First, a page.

Oops, make it an Array Formula:

=ArrayFormula(MOD(SEQUENCE(COUNTA(Sheet1!$A:$A)*COUNTA(Sheet1!$1:$1),1),COUNTA(Sheet1!$A:$A)))

Ah, that’s better. But it gives 1,2,0,1,2,0 etc. so it’s not quite right. Fix the ordering by subtracting 1 from the dividend of the MOD function:

=ArrayFormula(MOD(SEQUENCE(COUNTA(Sheet1!$A:$A)*COUNTA(Sheet1!$1:$1),1)-1,COUNTA(Sheet1!$A:$A)))

Now we have 0,1,2,0,1,2 etc.

Add 2 to this to get the repeating positions we want 2,3,4,2,3,4 (again, we start from 2 to account for the blank cell in A1 of our original dataset).

=ArrayFormula(MOD(SEQUENCE(COUNTA(Sheet1!$A:$A)*COUNTA(Sheet1!$1:$1),1)-1,COUNTA(Sheet1!$A:$A))+2)

Leave this formula sitting pretty for a moment, and begin a new one in cell C2. Build an array for the vertical lookup with this formula (feel free to build in steps, I’m jumping straight to the array version):

=ArrayFormula({ROW(Sheet1!$A:$A),Sheet1!$A:$A})

Now we can combine this into the formula in cell B2, using a VLOOKUP:

=ArrayFormula(VLOOKUP(MOD(SEQUENCE(COUNTA(Sheet1!$A:$A)*COUNTA(Sheet1!$1:$1),1)-1,COUNTA(Sheet1!$A:$A))+2,{ROW(Sheet1!$A:$A),Sheet1!$A:$A},2))

Woohoo!

There’s our products in repeating order and paired correctly with the customer column.

That leaves the values associated with each pair.

Values Column

Thankfully this is much simpler, using a standard INDEX / MATCH / MATCH construction to look up each pair.

The row offset in the INDEX function is found by matching the product with the product categories in column A of our original data, i.e.

=MATCH(B2,Sheet1!$A:$A,0)

The column offset is found by matching the customers, i.e.

=MATCH(A2,Sheet1!$1:$1,0)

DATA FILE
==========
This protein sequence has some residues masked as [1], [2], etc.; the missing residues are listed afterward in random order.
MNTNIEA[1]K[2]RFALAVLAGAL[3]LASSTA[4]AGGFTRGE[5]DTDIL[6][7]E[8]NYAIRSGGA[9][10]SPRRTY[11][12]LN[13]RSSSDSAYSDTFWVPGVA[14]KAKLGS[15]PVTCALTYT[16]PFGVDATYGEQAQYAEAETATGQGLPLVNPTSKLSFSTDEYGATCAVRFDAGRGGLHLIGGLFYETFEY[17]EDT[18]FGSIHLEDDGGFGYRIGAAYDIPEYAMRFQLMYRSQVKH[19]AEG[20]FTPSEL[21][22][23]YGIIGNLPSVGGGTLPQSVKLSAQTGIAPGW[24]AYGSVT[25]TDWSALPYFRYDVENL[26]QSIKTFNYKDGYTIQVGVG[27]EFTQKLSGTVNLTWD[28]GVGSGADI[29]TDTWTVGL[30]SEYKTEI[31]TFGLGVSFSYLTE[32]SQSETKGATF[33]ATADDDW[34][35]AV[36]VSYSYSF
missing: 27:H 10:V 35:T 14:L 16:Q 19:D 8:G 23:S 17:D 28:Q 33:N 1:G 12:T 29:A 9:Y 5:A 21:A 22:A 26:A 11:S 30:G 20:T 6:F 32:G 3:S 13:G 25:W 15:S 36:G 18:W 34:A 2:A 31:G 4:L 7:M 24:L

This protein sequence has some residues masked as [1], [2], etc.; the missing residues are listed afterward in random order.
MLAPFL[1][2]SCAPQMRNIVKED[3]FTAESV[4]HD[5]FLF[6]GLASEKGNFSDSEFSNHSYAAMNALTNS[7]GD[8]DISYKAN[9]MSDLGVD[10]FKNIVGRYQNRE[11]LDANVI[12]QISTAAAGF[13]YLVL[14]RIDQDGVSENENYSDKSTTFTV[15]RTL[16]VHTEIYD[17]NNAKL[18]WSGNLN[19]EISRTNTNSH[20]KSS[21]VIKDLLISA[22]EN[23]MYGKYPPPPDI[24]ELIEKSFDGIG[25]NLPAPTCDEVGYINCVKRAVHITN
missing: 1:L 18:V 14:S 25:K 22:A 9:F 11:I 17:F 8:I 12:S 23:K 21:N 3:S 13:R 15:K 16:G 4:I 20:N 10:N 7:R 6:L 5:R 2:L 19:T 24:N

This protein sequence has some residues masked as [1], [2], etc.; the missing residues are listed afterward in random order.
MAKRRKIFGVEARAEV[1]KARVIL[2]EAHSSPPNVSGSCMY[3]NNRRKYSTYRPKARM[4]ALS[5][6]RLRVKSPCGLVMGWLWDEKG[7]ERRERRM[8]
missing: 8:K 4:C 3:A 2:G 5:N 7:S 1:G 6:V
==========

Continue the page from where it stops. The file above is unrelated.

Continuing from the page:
Plug these both into the INDEX function:

=INDEX(Sheet1!$1:$1000,MATCH(B2,Sheet1!$A:$A,0),MATCH(A2,Sheet1!$1:$1,0))

which gives the value of 61 for the first pair, Customer 1 and Product 1.

Drag this formula down the column to fill in all the rows.

“Wait, what? Where’s the array formula? Can’t I just wrap this INDEX / MATCH / MATCH with an array formula wrapper?”

No bueno, I’m afraid.

The INDEX function does not play well with the Array Formula, so this option cannot be turned into an array formula.

Be patient, in solution 2 we’ll generalize this to use an array formula, but we have to approach it in a different, more verbose way.

Unpivot in Google Sheets – Alternative Solution 1

Since publishing this article, several readers pointed out an undocumented function called FLATTEN, available in Google Sheets. It’s perfect for this kind of computation.

The final formula to retrieve the values can be shortened to:

=FLATTEN(Sheet1!B2:E4)

where B2:B4 is the original, wide range.

Just be careful to line up the values with the correct customers and products, because this flatten function cycles through the four customers for each product and not the other way around.

I’ve added the full alternative solution into the template.

Unpivot in Google Sheets – Solution 2

Leaving the Customer and Product array formula columns well alone, let’s focus purely on the Values column.

We left solution 1 with a somewhat unsatisfactory INDEX / MATCH / MATCH formula for the values that, ahem, had to be dragged down the column — oh the horror! — because it wasn’t an array formula.

Gasp! We don’t like such manual work.

So let’s create an array formula to grab the values we need.

Think of the standard VLOOKUP:

=VLOOKUP( search_key, data, column_index, false )

The search_key is the repeating array 2,3,4,2,3,4,2,3,4 etc. created using the same formula construction as the first part of the Products formula from Solution 1.